Too $hort, 1989 photo by michael ochs

When Too $hort was staking his claim in the rap game in late 80’s and early 90’s, critics rushed to judgment by lumping him in the “gangsta” category. Sure, $hort’s music was explicit, but it wasn’t just “gangsta.” He spoke on poverty, politics, drug abuse and never glorified violence in his music. But, just as he’s hinted in some of his raps, people only hear the word “biiiiiiitch!!!” A trained ear could see past $hort’s sexual songs and realize that through his actions and music, he was trying to put youngsters up on game so they wouldn’t become the suckers he’d have to rap about later. Building the blueprint for the independent scene in the Bay, $hort continues to record and release music nearing the end of his third decade in the industry. Though not every album has been his best, each one has at least a little piece of game that you can put in your back pocket.


Dr. Dre and Snoop Doggy Dogg, 1993 CLUB WORLD (BEVERLY HILLS, CA) photo by j lash

Dr. Dre discovered Snoop Dogg when Warren G (Snoop’s friend and Dre’s stepbrother) slipped him a tape of Snoop freestyling over an instrumental of En Vogue’s “Hold On.” Impressed and looking for talent after leaving N.W.A and Ruthless Records, Dre took young Snoop under his wing. When Dre and Snoop first presented themselves as a tandem in 1992 on the title track for the Deep Cover soundtrack, it helped usher in a new era in West Coast Hip Hop that was in no way suited for radiowaves and impressionable ears, but found its way into countless homes ranging from the ‘hood to the ‘burbs. Proof of America’s new infatuation with rap music came when Dre released his debut album The Chronic. To some, it represented a change for the worst in Hip Hop and Black culture as a whole. The powerful album, with its explicit language, violent lyrics, sexual overtones and drug references had most people trading in their African medallions and Malcolm X hats for paraphernalia bearing the infamous green leaf Dre is rocking on his cap. Though Dre introduced skilled production to rap music around this time, his music also played a part in the socio-political slant in “gangsta” rap being erased, opening the door for clichéd images and content that is still imitated to this day.


CLYDE CARSON, 2003 san leandro, ca photo by d-ray

Clyde Carson was introduced to the world as a member of The Team back in 2004. Their regional hits amassed them a little attention during the hyphy movement, but unfortunately they, like many of their peers, never really enjoyed all of the fruits of their potential. Since then, Clyde, who always stood out in the group, has become a budding solo star and businessman. The Oakland native, true to the town’s hustling nature, created his own energy drink, Hyphy Juice. He’s also signed to Capitol Records through The Game’s Black Wallstreet imprint. With enough marketable characteristics to make him a star, this image of Clyde pre-fame is bound to be a collectors’ item some day.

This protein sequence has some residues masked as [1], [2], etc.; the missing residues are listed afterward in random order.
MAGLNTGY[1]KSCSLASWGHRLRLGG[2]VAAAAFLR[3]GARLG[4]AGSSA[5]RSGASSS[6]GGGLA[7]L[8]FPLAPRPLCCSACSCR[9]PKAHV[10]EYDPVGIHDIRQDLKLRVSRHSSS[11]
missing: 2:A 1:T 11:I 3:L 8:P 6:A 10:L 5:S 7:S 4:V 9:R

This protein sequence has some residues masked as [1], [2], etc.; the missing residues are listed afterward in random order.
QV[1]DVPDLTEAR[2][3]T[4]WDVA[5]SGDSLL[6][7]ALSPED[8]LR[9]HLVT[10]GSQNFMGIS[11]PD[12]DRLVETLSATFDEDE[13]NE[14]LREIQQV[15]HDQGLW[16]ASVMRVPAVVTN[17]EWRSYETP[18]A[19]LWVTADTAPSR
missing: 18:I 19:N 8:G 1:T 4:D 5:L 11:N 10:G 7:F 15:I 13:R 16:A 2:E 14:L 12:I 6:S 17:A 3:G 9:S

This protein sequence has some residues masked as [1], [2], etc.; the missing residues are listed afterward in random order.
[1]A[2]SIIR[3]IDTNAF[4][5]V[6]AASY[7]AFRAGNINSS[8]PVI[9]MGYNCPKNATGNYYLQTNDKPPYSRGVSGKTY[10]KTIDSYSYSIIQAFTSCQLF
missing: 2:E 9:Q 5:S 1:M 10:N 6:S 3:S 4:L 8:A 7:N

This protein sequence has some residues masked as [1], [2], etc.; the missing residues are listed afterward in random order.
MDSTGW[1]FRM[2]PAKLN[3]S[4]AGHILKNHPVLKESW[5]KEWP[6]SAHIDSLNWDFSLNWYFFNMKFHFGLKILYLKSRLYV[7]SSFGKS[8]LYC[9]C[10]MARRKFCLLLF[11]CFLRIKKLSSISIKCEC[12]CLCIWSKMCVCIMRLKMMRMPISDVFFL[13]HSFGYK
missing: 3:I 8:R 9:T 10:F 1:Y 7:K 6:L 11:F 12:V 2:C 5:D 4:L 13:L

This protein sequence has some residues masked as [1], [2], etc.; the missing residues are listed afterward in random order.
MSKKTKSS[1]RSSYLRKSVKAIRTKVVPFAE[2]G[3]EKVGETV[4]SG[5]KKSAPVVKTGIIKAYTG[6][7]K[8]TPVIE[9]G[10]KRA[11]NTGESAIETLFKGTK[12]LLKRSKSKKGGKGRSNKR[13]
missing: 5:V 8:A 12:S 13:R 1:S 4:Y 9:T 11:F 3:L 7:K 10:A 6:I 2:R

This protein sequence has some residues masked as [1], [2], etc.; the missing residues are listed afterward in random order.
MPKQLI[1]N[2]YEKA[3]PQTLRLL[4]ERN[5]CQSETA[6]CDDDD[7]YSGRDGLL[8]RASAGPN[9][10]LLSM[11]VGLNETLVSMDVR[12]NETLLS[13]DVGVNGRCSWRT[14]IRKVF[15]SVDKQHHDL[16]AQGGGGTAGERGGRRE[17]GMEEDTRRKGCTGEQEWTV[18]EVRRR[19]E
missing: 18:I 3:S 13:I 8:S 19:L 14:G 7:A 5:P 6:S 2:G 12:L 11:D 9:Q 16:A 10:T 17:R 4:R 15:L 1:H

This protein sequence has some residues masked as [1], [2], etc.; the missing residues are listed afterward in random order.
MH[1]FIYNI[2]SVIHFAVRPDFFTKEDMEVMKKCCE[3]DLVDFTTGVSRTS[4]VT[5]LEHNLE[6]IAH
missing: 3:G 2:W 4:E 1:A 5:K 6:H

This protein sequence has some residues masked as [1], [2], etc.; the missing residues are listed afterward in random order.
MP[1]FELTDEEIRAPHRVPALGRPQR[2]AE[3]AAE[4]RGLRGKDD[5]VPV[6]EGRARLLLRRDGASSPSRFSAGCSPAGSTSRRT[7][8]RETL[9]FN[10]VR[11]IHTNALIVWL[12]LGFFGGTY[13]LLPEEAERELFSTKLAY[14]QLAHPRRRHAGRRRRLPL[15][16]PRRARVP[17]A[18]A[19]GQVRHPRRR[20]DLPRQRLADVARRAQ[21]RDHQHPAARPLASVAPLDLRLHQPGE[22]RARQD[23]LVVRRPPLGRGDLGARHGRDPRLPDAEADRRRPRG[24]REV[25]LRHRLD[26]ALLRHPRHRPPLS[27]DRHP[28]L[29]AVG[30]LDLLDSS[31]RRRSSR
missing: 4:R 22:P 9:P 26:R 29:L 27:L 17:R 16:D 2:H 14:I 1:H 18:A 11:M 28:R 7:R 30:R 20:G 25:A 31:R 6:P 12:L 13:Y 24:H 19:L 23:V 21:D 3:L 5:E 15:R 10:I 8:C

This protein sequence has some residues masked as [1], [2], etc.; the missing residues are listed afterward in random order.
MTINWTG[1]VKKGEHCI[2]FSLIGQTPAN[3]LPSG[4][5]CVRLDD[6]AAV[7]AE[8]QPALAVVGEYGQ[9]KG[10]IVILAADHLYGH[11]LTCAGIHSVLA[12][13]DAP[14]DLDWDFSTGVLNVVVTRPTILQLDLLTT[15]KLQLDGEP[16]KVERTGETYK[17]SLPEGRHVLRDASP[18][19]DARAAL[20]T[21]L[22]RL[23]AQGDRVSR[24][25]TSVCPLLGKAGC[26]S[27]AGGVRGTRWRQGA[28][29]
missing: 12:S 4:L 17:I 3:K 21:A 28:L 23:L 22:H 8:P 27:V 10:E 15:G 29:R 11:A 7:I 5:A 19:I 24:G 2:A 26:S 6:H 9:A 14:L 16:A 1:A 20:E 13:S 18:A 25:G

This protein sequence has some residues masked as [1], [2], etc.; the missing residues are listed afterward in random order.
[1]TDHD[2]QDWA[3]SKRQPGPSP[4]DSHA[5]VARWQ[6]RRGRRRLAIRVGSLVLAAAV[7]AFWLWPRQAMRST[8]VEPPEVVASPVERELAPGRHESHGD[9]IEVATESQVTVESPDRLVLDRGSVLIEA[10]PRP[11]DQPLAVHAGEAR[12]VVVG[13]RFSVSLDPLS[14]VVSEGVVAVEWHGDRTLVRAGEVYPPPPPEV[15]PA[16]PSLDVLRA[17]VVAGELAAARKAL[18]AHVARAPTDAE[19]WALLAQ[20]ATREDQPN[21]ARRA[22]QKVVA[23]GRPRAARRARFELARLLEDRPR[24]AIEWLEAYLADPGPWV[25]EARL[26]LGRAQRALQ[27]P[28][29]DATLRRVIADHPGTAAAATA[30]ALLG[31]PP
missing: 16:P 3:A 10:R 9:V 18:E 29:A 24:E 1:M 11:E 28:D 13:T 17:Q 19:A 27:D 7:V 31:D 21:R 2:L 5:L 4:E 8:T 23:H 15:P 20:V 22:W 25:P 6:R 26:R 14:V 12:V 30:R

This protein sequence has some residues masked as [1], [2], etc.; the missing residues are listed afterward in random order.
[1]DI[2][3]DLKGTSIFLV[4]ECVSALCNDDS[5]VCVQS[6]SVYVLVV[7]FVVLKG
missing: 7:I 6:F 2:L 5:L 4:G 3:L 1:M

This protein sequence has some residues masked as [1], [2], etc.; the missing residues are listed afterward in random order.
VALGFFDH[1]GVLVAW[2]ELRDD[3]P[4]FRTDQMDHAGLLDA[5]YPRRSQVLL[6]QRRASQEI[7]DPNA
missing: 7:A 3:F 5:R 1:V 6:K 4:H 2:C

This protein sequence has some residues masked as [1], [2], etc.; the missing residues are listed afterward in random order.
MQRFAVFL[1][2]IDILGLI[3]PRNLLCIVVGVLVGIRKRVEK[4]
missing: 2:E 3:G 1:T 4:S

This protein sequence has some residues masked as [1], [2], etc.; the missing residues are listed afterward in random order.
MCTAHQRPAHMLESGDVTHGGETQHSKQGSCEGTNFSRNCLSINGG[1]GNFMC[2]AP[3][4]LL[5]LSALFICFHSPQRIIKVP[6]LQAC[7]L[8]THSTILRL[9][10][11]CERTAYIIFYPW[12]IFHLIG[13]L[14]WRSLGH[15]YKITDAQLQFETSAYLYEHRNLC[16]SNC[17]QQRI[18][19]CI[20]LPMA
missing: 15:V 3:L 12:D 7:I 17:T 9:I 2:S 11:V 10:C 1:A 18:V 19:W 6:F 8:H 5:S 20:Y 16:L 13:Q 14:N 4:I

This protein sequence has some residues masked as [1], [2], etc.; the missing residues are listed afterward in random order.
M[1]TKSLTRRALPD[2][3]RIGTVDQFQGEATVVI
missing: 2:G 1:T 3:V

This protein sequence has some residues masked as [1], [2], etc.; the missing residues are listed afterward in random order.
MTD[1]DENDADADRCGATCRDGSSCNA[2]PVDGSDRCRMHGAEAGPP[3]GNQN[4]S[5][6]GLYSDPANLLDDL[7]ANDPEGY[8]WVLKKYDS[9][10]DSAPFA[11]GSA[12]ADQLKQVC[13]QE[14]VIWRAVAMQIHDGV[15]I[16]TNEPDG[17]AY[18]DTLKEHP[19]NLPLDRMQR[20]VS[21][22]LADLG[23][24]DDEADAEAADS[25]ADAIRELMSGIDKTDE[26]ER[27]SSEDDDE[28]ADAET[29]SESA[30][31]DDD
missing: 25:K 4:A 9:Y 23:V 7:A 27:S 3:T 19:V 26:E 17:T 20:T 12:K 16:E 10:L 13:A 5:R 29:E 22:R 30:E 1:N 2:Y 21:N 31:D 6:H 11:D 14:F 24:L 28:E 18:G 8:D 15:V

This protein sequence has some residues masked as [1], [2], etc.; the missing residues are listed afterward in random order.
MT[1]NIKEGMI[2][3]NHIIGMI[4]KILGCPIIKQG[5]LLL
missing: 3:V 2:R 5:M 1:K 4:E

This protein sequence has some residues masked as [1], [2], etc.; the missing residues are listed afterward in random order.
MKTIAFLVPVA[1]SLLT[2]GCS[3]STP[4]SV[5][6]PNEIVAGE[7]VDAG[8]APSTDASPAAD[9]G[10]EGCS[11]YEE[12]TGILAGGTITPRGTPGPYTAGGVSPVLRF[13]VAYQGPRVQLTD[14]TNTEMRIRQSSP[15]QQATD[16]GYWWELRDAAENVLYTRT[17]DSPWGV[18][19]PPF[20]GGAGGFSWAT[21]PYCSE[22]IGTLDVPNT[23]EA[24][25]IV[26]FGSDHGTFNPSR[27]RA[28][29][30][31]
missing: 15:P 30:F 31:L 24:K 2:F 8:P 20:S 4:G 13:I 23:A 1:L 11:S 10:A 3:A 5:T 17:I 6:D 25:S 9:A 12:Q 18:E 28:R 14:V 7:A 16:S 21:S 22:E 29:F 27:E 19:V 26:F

Suge Knight & 2Pac, 1996

tupac’s last performance - house of blues (los angeles, ca) photo by j lash When Suge Knight posted the $1.4 million bail for 2Pac’s release it brought rap’s most powerful voice back to the forefront. Although Pac would only live and work with Death Row for 9 months until his death, the amount of drama and material that brief stint produced has lasted for 12 years. With both of them already high-profile figures before their dealings with each other, every picture of Suge and Pac together seems like an event. Every time their names came up in a sentence together it was an event. Whether it was concerts at the House Of Blues, attacks on Bad Boy Records, fights in casino lobbies or unfortunately, shootings in Las Vegas. A lot has been said about Suge’s role in ‘Pac’s death, mostly speculation, but nothing has been proven. For years conspiracy theorists claimed the intro to ‘Pac’s Makaveli album said, “Suge shot me,” though it has been proven otherwise. Either way, most ‘Pac fans view the thought of his Death Row days as just that.


Mistah F.A.B., 2002

“He’s sick” video shoot at sweet jimmie’s (oakland, ca) photo by d-ray Before his music got Thizzed out, Mistah F.A.B. was a battle rapper mad at himself for coming in third place at the 2000 Source Unsigned Hype Battle. He was also a Bay Area outcast that didn’t roll with a crew and was considered a borderline backpacker since he didn’t dress like his attention-demanding peers. His debut album Nig-Latin was solid showing for a young artist, but no one really paid him any attention until the late Mac Dre took an interest in him and adopted him into his Thizz Records clan. Since then, F.A.B. has been able to use the endorsement to his advantage, being crowned the Prince of the Bay and leveraging his independent success into a now-defunct distribution deal with Atlantic Records. In true Bay Area fashion F.A.B. has remained entrenched in the independent hustle, not waiting for a major to tell him when to go.